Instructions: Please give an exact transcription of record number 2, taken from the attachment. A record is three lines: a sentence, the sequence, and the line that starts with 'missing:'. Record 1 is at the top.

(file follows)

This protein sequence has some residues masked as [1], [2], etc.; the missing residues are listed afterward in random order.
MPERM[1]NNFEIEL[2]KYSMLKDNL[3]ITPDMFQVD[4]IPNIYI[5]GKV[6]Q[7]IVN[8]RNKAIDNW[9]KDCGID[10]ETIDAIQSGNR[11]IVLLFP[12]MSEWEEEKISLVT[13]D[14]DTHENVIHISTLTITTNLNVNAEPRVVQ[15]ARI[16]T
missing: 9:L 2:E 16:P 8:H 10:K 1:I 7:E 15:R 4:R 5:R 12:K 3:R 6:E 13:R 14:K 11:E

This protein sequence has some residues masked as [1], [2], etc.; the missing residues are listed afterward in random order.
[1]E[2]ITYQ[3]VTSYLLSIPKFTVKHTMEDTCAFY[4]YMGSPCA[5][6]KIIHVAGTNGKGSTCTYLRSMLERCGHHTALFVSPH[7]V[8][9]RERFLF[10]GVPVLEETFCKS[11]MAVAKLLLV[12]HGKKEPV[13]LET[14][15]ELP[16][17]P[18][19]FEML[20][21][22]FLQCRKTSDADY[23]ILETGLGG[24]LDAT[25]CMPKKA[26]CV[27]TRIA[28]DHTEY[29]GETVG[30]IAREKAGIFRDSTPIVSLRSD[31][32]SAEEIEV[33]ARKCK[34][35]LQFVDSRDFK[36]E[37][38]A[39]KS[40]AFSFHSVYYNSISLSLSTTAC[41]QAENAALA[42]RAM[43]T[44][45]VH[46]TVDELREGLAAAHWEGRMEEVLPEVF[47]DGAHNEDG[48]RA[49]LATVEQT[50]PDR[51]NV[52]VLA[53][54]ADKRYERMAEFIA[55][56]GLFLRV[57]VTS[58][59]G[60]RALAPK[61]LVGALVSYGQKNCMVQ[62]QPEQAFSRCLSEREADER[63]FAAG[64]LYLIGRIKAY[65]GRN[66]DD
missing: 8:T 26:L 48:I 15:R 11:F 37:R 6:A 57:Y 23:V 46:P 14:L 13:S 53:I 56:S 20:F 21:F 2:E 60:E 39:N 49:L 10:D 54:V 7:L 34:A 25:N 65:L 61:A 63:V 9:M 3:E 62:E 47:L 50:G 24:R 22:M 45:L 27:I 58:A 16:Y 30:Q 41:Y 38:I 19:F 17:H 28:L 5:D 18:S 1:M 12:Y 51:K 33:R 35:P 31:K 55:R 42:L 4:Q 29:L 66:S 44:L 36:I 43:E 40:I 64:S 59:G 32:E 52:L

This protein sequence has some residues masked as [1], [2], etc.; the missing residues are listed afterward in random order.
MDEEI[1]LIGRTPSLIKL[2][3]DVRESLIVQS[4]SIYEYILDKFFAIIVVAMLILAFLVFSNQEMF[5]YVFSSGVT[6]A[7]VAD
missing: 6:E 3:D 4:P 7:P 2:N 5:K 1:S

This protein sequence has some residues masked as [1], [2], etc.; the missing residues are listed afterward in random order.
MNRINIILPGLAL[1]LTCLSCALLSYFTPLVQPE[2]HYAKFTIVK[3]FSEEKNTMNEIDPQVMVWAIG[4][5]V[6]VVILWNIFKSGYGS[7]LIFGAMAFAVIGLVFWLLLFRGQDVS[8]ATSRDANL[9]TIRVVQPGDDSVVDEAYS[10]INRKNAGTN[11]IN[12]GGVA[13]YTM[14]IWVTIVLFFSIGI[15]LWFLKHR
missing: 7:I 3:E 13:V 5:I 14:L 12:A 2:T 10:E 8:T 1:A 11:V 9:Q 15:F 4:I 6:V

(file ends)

This protein sequence has some residues masked as [1], [2], etc.; the missing residues are listed afterward in random order.
[1]E[2]ITYQ[3]VTSYLLSIPKFTVKHTMEDTCAFY[4]YMGSPCA[5][6]KIIHVAGTNGKGSTCTYLRSMLERCGHHTALFVSPH[7]V[8][9]RERFLF[10]GVPVLEETFCKS[11]MAVAKLLLV[12]HGKKEPV[13]LET[14][15]ELP[16][17]P[18][19]FEML[20][21][22]FLQCRKTSDADY[23]ILETGLGG[24]LDAT[25]CMPKKA[26]CV[27]TRIA[28]DHTEY[29]GETVG[30]IAREKAGIFRDSTPIVSLRSD[31][32]SAEEIEV[33]ARKCK[34][35]LQFVDSRDFK[36]E[37][38]A[39]KS[40]AFSFHSVYYNSISLSLSTTAC[41]QAENAALA[42]RAM[43]T[44][45]VH[46]TVDELREGLAAAHWEGRMEEVLPEVF[47]DGAHNEDG[48]RA[49]LATVEQT[50]PDR[51]NV[52]VLA[53][54]ADKRYERMAEFIA[55][56]GLFLRV[57]VTS[58][59]G[60]RALAPK[61]LVGALVSYGQKNCMVQ[62]QPEQAFSRCLSEREADER[63]FAAG[64]LYLIGRIKAY[65]GRN[66]DD
missing: 8:T 26:L 48:I 15:R 11:F 37:R 6:A 57:Y 23:V 46:P 14:L 13:S 53:I 56:S 20:F 21:F 2:E 60:E 39:N 49:L 10:D 54:V 7:L 34:A 25:N 65:L 61:A 63:V 9:M 3:E 62:E 47:L 50:G 24:R 22:M 45:L 27:I 58:A 16:Y 30:Q 41:Y 38:I 19:F 17:H 28:L 5:D 18:S 1:M 12:Y 51:K 33:R 35:P 31:K 55:R 42:L 4:Q 29:L 66:S 44:L 36:I 43:E 40:I 64:S 59:G 32:E 52:L